But why does anyone pretend to be shocked? He espoused the blatantly racist birtherism plague. He came down the escalator to tell us about “those” drug dealers and rapists, and said he couldn’t get a fair trial before that Mexican judge (a native of Indiana.)  He said there were some “very fine people” among those chanting the Nazi slogans in Charlottesville.  And to put some icing on the cake, his supporters are whining that it’s racist to call out his racism. (See Brit Hume)

He didn’t so much respond to reporters questions today about his racist tweets, as he talked past them, and over the reporters who pressed on.  His isn’t the most powerful voice on the lawn or in the room as it is the most rude and persistent. There’s a distinction. A distinction lost on him.

Senator Angus King recalled lawyer Robert Welch, “have you no decency…at long last have you no decency.” Perhaps it is telling that Senator McCarthy tried the same interruptive, rude, response during that infamous hearing. It was the beginning of his end.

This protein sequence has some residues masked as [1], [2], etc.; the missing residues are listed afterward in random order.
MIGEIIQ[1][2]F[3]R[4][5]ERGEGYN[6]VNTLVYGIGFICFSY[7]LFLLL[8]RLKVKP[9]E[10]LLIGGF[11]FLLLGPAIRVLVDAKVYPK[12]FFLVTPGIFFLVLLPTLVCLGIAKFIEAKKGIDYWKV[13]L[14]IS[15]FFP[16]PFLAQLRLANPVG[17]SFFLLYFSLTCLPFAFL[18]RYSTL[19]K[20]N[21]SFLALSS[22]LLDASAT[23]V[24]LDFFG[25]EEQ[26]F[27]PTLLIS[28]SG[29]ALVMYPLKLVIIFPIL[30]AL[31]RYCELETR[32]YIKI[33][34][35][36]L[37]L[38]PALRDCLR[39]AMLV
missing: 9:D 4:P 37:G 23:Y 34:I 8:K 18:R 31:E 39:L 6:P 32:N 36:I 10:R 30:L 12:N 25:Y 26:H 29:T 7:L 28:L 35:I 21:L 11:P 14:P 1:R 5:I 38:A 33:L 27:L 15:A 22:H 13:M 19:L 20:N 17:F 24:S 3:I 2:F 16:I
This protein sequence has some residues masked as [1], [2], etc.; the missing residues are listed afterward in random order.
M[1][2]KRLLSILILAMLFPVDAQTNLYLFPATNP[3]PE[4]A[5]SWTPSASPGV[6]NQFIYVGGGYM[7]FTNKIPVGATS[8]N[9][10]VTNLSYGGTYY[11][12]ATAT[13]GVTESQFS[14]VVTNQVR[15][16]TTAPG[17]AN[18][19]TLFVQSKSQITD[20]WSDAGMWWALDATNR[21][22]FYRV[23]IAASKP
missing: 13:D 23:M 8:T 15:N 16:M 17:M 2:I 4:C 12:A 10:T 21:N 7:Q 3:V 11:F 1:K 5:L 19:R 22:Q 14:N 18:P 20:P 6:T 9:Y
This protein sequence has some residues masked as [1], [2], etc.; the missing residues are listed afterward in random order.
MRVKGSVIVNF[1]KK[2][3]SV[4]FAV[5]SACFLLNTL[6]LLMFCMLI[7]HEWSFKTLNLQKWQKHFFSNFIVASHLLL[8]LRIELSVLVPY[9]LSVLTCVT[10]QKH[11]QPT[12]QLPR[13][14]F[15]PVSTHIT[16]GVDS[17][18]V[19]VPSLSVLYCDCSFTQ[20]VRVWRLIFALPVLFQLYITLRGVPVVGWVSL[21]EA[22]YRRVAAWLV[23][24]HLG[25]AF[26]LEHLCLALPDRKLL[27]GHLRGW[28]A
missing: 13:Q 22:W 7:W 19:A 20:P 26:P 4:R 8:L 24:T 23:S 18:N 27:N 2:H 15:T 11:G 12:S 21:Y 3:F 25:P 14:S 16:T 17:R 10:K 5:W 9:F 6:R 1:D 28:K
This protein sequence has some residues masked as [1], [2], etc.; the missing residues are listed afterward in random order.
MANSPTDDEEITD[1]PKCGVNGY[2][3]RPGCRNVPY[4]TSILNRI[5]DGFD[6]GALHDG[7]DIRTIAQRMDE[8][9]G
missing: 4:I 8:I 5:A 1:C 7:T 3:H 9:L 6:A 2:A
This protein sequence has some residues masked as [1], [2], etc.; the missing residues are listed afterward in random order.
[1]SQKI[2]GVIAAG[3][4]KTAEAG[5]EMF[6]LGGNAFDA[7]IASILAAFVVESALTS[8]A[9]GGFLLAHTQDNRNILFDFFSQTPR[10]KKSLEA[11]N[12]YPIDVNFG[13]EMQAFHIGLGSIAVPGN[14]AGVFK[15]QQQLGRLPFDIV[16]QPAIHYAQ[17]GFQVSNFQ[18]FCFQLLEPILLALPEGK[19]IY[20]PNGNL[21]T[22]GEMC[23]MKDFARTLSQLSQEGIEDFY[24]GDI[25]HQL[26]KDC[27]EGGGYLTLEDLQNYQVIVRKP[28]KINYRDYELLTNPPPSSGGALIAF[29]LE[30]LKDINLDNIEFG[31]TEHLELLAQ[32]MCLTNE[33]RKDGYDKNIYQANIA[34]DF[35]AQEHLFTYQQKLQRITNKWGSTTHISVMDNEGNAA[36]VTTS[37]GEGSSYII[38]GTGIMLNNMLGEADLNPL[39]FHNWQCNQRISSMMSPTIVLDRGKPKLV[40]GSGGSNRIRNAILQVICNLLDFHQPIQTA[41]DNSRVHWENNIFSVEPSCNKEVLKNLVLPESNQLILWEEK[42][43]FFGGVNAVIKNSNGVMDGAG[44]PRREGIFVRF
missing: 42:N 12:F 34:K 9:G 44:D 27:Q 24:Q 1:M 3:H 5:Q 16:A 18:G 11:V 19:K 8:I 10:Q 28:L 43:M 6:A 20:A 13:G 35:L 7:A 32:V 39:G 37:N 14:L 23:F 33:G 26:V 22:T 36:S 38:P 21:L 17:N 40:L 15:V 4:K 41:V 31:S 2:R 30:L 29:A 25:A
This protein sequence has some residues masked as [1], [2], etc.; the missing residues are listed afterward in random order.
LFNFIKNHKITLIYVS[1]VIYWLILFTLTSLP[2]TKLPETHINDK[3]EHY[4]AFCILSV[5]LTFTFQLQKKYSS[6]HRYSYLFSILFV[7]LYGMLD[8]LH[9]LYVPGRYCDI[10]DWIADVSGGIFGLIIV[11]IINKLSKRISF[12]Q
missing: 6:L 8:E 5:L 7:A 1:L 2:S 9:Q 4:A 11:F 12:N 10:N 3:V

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Filed under Congress, House of Representatives, Immigration, Politics, racism

So, what is it?

Citizen Trump’s pronouncements on the situation for migrants on our southern border are confusing. For example,  are the conditions so dire they will be a deterrent to other people from Central America? (Trumpian base of deplorables cheers happily.) Or, are they just fine, and the press — heretofore denied access — should all flock to the Rio Grande for photographs? (Trumpian base of deplorables cheers happily.)

Are there children unwashed? Without toothbrushes? Without medical care? Without clean clothing?  Because… they don’t want showers? They don’t know how to brush their teeth? They are better off here than they were at home? (Trumpian base of deplorables cheers happily.)  Or, if the conditions are bad enough people won’t want to subject their children to this treatment?  Trumpian base of deplorables cheers happily.)